NGL price plunge may add to pain of oil, gas companies

Tue Jun 16, 2015 4:24pm EDT
 
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HOUSTON, June 16 (Reuters) - Crude oil's price collapse has strained finances at U.S. exploration and production shale companies. Now that pain may be compounded by a steep drop in prices for natural gas liquids (NGLs) caused by oversupply.

NGLs, which include propane and butane, are hydrocarbons widely found in U.S. shale fields. They typically fetch a much higher price than the natural gas itself, but the NGL market is currently over-supplied, partly due to infrastructure constraints, according to companies and analysts.

SM Energy Co, which drills in places including the Eagle Ford formation in south Texas, said on Monday that recent NGL price declines would reduce its 2015 total budgeted revenue by about $25 million, but lower NGL prices will not affect its drilling or production.

In its latest investor presentation, SM said the price it is receiving for NGLs at the delivery point Mont Belvieu fell 36 percent to $16.67 per barrel on a sequential basis in the first quarter.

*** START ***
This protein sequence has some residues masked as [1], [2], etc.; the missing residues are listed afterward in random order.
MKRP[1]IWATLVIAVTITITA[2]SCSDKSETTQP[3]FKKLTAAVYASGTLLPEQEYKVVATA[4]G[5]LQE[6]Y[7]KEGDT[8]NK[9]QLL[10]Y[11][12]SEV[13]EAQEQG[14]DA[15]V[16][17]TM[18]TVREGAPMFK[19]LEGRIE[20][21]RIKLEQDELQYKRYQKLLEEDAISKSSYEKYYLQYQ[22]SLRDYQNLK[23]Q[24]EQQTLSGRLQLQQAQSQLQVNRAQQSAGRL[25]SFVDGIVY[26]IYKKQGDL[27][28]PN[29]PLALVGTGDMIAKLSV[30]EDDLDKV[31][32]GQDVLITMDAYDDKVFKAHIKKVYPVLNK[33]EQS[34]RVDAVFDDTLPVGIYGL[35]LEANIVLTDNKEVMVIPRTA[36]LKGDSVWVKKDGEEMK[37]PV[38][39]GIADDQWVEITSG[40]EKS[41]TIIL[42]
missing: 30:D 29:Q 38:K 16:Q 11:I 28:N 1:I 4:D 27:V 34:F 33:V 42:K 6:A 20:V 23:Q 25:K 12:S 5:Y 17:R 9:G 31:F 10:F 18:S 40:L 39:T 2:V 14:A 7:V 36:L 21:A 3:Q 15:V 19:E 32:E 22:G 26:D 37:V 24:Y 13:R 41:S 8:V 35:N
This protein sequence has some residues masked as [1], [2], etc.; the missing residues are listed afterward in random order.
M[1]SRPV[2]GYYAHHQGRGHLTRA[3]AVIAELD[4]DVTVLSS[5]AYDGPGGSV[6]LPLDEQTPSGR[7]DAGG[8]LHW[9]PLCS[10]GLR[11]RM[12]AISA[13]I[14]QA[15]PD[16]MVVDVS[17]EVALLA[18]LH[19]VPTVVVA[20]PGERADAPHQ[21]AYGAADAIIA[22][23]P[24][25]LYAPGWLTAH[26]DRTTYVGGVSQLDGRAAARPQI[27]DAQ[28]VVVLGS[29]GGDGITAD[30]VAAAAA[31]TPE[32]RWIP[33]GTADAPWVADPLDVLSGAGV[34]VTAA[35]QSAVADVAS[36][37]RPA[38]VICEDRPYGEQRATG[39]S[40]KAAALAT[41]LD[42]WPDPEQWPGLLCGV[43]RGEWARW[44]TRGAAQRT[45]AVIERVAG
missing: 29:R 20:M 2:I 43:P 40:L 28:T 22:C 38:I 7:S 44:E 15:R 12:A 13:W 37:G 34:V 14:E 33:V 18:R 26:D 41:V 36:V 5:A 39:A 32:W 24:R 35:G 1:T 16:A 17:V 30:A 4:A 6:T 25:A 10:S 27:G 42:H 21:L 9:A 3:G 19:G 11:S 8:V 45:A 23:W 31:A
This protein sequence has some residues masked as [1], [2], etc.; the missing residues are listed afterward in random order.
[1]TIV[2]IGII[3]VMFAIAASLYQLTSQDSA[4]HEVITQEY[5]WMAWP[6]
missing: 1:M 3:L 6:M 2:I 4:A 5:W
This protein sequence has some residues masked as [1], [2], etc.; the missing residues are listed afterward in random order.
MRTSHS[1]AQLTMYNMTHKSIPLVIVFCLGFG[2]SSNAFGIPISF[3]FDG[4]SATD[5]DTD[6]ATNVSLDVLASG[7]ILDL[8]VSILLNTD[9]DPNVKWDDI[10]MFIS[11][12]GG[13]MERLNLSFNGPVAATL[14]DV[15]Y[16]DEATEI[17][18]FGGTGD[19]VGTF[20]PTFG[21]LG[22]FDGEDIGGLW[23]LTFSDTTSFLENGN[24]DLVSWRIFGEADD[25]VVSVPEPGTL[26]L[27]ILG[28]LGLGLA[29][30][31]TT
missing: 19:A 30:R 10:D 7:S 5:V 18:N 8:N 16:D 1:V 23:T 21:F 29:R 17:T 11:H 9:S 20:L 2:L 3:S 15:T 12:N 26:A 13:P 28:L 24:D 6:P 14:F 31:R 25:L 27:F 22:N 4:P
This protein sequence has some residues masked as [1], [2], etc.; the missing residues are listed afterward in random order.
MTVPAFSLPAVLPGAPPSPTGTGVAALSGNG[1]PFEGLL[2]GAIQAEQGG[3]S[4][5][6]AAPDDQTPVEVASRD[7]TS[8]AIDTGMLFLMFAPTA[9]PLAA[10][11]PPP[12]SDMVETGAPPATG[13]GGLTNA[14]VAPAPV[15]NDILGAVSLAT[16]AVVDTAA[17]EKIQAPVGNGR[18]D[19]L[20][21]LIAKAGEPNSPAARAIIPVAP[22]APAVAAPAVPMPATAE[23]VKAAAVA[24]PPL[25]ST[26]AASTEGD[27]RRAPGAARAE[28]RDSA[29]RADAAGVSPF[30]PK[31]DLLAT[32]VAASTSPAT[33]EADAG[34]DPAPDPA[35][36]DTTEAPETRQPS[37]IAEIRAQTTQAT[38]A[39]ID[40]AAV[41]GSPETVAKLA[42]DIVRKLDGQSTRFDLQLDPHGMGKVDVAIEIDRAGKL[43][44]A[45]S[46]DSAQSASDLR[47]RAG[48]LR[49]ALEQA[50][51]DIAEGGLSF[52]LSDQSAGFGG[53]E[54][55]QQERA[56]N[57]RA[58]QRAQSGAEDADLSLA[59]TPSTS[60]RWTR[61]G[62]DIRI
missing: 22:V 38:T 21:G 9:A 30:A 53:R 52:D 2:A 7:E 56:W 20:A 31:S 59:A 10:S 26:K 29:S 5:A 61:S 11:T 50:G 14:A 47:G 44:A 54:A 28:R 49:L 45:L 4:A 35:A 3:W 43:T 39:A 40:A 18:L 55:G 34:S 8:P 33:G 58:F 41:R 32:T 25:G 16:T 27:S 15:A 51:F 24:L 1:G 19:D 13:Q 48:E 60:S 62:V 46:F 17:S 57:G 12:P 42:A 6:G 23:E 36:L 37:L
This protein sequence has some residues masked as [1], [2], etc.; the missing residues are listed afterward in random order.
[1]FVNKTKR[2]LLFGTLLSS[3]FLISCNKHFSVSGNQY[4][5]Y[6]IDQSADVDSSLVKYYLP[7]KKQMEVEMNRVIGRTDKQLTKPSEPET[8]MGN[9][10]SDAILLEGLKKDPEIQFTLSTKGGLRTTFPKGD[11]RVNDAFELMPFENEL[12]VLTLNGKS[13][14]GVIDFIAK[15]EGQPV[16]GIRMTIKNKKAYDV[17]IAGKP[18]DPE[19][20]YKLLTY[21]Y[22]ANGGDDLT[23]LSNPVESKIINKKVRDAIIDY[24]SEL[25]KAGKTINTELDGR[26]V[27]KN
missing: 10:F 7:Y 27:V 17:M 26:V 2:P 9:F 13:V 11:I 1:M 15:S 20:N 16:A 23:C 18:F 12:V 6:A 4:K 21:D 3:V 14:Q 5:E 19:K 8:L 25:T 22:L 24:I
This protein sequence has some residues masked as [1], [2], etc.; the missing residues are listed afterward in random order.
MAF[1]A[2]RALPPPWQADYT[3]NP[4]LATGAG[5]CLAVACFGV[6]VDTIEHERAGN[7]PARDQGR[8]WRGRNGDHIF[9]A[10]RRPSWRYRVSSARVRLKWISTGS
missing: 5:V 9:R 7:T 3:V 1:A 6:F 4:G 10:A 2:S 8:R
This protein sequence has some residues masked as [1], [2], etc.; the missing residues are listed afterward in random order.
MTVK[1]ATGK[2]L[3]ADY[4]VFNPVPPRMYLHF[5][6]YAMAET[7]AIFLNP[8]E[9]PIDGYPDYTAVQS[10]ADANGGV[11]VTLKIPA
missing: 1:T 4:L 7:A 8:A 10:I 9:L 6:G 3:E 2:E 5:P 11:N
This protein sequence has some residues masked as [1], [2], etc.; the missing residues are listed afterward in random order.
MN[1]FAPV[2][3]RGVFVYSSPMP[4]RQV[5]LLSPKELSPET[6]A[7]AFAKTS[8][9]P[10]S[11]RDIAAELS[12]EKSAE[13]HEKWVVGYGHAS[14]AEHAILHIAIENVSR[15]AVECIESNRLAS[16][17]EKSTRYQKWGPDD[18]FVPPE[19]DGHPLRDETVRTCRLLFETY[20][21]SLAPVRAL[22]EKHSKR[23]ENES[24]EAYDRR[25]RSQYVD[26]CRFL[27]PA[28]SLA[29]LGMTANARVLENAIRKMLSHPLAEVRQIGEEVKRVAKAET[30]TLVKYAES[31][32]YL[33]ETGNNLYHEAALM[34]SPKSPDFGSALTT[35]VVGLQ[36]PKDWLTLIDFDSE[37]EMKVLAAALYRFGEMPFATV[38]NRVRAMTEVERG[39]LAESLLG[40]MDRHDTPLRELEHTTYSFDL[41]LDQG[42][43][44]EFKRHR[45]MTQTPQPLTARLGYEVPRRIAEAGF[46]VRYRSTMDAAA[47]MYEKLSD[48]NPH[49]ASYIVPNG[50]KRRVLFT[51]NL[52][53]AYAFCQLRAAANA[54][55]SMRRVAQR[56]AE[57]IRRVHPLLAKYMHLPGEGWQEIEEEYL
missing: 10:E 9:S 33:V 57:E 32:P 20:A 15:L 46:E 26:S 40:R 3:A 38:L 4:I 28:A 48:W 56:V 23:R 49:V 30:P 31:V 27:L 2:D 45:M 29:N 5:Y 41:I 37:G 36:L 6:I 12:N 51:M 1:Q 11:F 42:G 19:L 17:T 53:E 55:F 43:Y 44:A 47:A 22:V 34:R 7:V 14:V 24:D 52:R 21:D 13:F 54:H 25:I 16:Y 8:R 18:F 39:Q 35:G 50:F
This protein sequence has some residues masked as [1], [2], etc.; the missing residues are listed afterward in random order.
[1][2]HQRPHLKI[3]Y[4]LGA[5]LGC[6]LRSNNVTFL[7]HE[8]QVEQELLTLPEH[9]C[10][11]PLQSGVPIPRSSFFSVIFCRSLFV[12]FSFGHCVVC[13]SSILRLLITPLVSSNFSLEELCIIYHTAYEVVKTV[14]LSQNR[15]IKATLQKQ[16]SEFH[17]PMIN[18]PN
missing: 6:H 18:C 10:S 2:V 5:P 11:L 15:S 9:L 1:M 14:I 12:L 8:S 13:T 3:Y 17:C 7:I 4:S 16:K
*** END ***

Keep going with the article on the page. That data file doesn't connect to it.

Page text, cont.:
Analysts at Barclays said in a recent note to clients that Chesapeake Energy Corp could see 2016 cash flow reduced by up to 3 percent if NGL price weakness persists, while Range Resources Corp may see its cash flow cut by up to 5 percent.

Others that may experience reduced cash flow related to NGL pricing are Anadarko Petroleum Corp, Devon Energy Corp , Pioneer Natural Resources Corp, QEP Resources Inc, Southwestern Energy Co, Encana Corp and EOG Resources Inc, according to Barclays.

Analysts at Houston-based Tudor Pickering Holt & Co have a more optimistic view and expect an NGL pricing recovery in 2016.

Weak NGL realizations have hit 2015 earnings hard, but cresting U.S. natural gas and crude production looks to be flat-to-declining as we move through 2016, giving U.S. infrastructure time to catch up, the Tudor Pickering analysts said in a note on Tuesday.

They see a recovery for NGL prices early next year, the note said. (Reporting by Anna Driver; Editing by Terry Wade and Paul Simao)